I’m on a quest to replace my beloved Pebble smartwatch. The most recommended replacement in our comments? The Gear S3 Frontier. After spending some time with it, is my quest over? Let’s take a look!
Was a high price tag the critical component missing from Google’s Android Wear sales strategy? If recent reports from Tag Heuer are any indication, apparently consumers were concerned that these new wearable tech pieces weren’t expensive enough.
Bloomberg is reporting that the Louis Vuitton owned brand completely underestimated the demand for their new Tag Heuer Connected smartwatch, which is clad in Titanium and Sapphire and powered by Google’s OS. It’s a sexy watch body and a rubber strap with a price tag starting at $1500. It’s aiming above the mid-range pricing for Apple’s steel and sapphire smartwatch.
We’ve seen a number of tech companies trying to solve the fashion problem of strapping tech to your wrist. Offerings from LG, Huawei, and Motorola have failed to find significant traction beyond the tech fans already buying into the Android ecosystem however.
The thing we geeks never seem to understand though, is the idea of style which a consumer might be willing to pay more for. Apple is one of the few tech companies managing this transition from “Geek” to “Chic” as they morph into a lifestyle brand. The Apple Watch was years late to the smartwatch game, but easily overtook the market in its first year of existence.
We geeks might rant about the technology in competing watches being overly similar when comparing processors and screen resolution. If two gadgets have the same guts, shouldn’t they have the same price? I’ve gotten into visceral arguments with people using that argument, dogmatically ignoring things like build quality. Sure, two tablets might have the same processor, RAM, and storage. Though when one tablet is made out of plastic, and another is made out of injection molded magnesium, we should expect a price difference.
Again, we see this toxic “worth it” discussion coming from the techies. “It doesn’t do enough for the price.” “It’s not worth it for the monies.” “I would buy it if it magically read my mind, did my dishes, walked my dog, and only cost a half a ham sandwich.”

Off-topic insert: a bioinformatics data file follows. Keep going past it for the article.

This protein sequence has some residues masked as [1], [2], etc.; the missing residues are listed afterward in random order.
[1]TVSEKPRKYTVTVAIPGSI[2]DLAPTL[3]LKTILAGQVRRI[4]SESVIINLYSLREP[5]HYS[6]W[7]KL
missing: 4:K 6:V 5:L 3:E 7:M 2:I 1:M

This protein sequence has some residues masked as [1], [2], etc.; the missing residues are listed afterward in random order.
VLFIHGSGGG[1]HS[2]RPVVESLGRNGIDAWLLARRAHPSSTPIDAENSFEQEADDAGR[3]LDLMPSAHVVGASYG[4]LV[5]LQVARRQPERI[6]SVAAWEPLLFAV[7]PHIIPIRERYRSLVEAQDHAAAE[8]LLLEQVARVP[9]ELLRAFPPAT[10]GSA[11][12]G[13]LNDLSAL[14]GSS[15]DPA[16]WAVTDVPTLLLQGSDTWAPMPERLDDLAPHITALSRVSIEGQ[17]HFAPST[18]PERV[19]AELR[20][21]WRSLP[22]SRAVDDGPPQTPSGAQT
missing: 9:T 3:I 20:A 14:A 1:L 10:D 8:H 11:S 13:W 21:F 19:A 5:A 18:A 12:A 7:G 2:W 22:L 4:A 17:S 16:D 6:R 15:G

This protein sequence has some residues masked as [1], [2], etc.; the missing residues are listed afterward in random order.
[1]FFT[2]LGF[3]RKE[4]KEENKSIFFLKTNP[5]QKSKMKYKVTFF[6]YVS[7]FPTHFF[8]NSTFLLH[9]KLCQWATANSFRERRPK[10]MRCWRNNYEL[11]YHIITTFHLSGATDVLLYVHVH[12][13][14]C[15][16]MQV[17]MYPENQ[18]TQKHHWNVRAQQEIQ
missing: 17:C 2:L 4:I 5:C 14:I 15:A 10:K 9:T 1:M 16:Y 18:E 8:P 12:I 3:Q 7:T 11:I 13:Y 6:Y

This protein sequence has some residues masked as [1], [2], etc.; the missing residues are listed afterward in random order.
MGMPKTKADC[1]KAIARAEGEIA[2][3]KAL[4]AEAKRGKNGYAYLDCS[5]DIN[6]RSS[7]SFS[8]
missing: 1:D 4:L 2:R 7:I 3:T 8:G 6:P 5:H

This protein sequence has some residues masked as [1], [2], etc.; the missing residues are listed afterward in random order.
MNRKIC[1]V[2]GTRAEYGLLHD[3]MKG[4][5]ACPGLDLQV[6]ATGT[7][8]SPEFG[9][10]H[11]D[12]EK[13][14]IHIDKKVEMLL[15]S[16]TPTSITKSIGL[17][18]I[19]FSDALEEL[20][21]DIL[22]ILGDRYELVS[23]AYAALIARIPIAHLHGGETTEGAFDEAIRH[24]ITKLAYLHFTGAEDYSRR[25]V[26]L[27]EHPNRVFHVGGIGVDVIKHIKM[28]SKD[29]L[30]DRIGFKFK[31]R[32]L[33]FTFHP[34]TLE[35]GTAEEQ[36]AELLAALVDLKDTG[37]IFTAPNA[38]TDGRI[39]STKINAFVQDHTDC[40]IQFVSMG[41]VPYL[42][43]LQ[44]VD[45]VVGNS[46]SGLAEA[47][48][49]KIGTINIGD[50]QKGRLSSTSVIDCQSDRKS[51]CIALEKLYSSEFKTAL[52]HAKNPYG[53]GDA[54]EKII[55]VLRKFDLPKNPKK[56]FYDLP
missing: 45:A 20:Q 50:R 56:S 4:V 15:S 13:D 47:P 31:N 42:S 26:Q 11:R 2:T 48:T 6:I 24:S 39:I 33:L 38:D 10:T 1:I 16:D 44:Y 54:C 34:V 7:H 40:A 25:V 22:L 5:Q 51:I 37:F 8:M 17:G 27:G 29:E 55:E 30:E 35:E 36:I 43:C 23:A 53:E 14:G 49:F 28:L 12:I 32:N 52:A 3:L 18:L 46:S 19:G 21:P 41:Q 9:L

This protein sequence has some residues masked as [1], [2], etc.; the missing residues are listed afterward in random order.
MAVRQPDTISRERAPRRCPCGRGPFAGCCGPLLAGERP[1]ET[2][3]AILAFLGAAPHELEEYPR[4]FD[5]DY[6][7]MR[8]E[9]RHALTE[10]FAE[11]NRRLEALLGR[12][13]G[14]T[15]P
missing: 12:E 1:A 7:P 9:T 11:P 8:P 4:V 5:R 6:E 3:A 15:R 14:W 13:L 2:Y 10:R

Watches though aren’t really technology products anymore. They used to serve a very practical purpose, at a glance delivery of the time, but now are fashion statements. No amount of functionality will convince someone to strap one on if it clashes with their sense of style. In this day and age, the label on the product often helps define what that style is.
Tag Heuer expected production of 1200 watches a week would be sufficient to meet demand. They’re so far behind that even after ramping up production to 2000 units a week, they don’t expect that they’ll be able to re-open online sales until May or June of 2016. It’s overly cynical to suggest that people just waited until they had a higher price tag to throw money at a product. When showing off an expensive fashion product, the Tag Heuer name carries a lot more recognition from peers than the Huawei name. That kind of “exclusivity” isn’t particularly valued by people looking to make a statement.
Fitness trackers are flourishing, people understand their function, it’s hip to be improving your health, and people can overlook the gym style as there’s no expectation that you’ll wear a Fitbit with a pair of slacks or a suit.
Did Android Wear just need the name? Does the Louis Vuitton company have the reputation to start carving out a more legitimate niche for wearables?
It’s a sexy little smartwatch watch, and you’ll be able to score one for a much lower price on Black Friday!
There’s going to be a 24 hour sale on the Huawei Watch where the most expensive variant, the black steel body with black steel bracelet, will be $100 off on most major retailers like Amazon, BestBuy, Target, Google Play, and Huawei’s site.